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I would like to place a half black, half white circle of radius R at the origin of a matplotlib plot. I'm aware that there exists a Circle class, but I don't know how to specify that the left half of the circle should be white and the right half should be black. (An ideal solution would allow me to specify the orientation of the circle -- e.g. I should be able to rotate it so that for example the top could be while and the bottom black).

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You should be able to do it with two Wedges, but I'm having trouble getting things to work properly... –  Joe Kington Mar 10 '13 at 19:25
    
@JoeKington -- Uh-oh. If you can't manage to make it work, that's a little discouraging for me ;-) (I've seen some of your matplotlib work here on SO ... It's pretty impressive) –  mgilson Mar 10 '13 at 19:30
    
Thanks! Turns out I was just doing something stupid. Two wedges works perfectly, if you don't add random typos to things! –  Joe Kington Mar 10 '13 at 19:46

2 Answers 2

up vote 11 down vote accepted

The easiest way is to use two Wedges. (This doesn't automatically rescale the axes, but that's easy to add, if you'd like.)

As a quick example:

import matplotlib.pyplot as plt
from matplotlib.patches import Wedge

def main():
    fig, ax = plt.subplots()
    dual_half_circle((0.5, 0.5), radius=0.3, angle=90, ax=ax)
    ax.axis('equal')
    plt.show()

def dual_half_circle(center, radius, angle=0, ax=None, colors=('w','k'),
                     **kwargs):
    """
    Add two half circles to the axes *ax* (or the current axes) with the 
    specified facecolors *colors* rotated at *angle* (in degrees).
    """
    if ax is None:
        ax = plt.gca()
    theta1, theta2 = angle, angle + 180
    w1 = Wedge(center, radius, theta1, theta2, fc=colors[0], **kwargs)
    w2 = Wedge(center, radius, theta2, theta1, fc=colors[1], **kwargs)
    for wedge in [w1, w2]:
        ax.add_artist(wedge)
    return [w1, w2]

main()

enter image description here

If you'd like it to always be at the origin, you can specify the transform to be ax.transAxes, and turn clipping off.

E.g.

import matplotlib.pyplot as plt
from matplotlib.patches import Wedge

def main():
    fig, ax = plt.subplots()
    dual_half_circle(radius=0.1, angle=90, ax=ax)
    ax.axis('equal')
    plt.show()

def dual_half_circle(radius, angle=0, ax=None, colors=('w','k'), **kwargs):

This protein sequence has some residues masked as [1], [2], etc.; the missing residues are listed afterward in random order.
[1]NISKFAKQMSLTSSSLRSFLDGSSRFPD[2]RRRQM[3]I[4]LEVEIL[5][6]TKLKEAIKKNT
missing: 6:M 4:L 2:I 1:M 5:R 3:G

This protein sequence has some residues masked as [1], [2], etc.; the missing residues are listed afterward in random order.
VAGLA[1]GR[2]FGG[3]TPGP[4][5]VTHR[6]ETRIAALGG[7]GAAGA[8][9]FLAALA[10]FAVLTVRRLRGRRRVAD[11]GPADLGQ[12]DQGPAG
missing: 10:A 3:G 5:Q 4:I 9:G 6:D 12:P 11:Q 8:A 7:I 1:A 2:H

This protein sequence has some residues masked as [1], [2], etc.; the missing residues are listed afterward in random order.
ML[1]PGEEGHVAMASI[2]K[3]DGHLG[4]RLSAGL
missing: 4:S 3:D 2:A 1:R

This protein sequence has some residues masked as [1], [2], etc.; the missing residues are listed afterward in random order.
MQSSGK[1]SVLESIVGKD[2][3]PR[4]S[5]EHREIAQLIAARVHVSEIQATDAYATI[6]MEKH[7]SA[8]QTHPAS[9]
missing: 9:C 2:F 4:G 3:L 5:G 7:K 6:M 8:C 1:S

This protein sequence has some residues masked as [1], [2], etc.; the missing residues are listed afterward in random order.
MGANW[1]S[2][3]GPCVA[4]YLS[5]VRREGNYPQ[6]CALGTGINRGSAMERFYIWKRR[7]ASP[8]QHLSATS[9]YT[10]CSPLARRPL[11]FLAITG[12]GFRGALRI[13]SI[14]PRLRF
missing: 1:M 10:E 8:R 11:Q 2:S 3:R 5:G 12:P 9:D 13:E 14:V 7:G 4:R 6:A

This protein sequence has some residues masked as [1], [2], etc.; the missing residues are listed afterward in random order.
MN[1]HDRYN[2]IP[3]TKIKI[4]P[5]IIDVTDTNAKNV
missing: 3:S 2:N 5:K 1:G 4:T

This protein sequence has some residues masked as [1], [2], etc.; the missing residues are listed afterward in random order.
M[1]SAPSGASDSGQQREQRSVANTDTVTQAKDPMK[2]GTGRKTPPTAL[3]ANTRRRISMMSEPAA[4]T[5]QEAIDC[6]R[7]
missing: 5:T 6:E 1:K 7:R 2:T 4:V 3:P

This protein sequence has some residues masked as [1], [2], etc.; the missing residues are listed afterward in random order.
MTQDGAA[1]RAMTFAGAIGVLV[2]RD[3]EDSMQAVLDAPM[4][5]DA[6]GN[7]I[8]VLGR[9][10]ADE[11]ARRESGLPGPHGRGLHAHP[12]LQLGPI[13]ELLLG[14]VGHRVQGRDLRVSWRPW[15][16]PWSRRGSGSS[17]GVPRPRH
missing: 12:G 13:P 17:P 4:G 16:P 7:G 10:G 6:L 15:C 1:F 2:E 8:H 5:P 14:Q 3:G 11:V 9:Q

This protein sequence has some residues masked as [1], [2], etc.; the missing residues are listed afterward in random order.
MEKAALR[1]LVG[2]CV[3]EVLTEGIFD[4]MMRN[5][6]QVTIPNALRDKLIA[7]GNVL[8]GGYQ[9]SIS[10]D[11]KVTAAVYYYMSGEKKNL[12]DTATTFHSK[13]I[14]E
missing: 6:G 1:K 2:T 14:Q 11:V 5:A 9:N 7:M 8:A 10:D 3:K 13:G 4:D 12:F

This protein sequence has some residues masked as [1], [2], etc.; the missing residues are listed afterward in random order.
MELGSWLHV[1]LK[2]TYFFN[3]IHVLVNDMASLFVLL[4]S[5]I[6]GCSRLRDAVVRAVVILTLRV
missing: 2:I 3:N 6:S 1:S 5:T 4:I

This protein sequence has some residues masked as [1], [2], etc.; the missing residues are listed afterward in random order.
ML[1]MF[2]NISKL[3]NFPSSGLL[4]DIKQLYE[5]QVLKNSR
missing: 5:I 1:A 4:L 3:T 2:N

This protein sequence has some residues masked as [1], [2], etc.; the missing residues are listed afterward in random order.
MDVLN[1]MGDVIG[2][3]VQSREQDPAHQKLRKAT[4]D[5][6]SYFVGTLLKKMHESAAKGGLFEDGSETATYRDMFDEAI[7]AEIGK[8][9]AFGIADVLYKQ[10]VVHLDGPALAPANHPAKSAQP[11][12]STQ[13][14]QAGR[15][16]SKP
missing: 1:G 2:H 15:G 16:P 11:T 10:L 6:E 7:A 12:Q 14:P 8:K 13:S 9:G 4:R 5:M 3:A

"""
    Add two half circles to the axes *ax* (or the current axes) at the lower
    left corner of the axes with the specified facecolors *colors* rotated at
    *angle* (in degrees).
    """
    if ax is None:
        ax = plt.gca()
    kwargs.update(transform=ax.transAxes, clip_on=False)
    center = (0, 0)
    theta1, theta2 = angle, angle + 180
    w1 = Wedge(center, radius, theta1, theta2, fc=colors[0], **kwargs)
    w2 = Wedge(center, radius, theta2, theta1, fc=colors[1], **kwargs)
    for wedge in [w1, w2]:
        ax.add_artist(wedge)
    return [w1, w2]

main()

However, this will make the "circularity" of the circle depend on aspect ratio of the outline of the axes. (You can get around that in a couple of ways, but it gets more complex. Let me know if that's what you had in mind and I can show a more elaborate example.) I also may have misunderstood what you meant "at the origin".

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Yep. That's pretty much what I want. Thanks :) –  mgilson Mar 10 '13 at 19:58
    
Not a problem! Hope it helps! –  Joe Kington Mar 10 '13 at 20:04
    
add_artist does not work for me. I have to use add_patch. This works on 1.4.2 and I've used this on much earlier versions too. –  Kaushik Ghose Apr 29 at 19:20

You can use the unicode half filled circle (U+25D0) if you have a font with this symbol. Oddly, this isn't in STIX (included with matplotlib), but I know it's in DejaVu Sans, so I'll use it from there.

enter image description here

import matplotlib.pyplot as plt
import matplotlib.font_manager
from numpy import *

path = '/full/path/to/font/DejaVuSans.ttf'
f0 = matplotlib.font_manager.FontProperties()    
f0.set_file(path)

plt.figure()
plt.xlim(-1.2,1.2)
plt.ylim(-1.2,1.2)

for angle in arange(0, 2*pi, 2*pi/10):
    x, y = cos(angle), sin(angle)
    plt.text(x, y, u'\u25D0', fontproperties=f0, rotation=angle*(180/pi), size=30)

plt.show()
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This is neat, but you can't specify the size of the circles in axis units which is what I actually want here. –  mgilson Mar 11 '13 at 18:29

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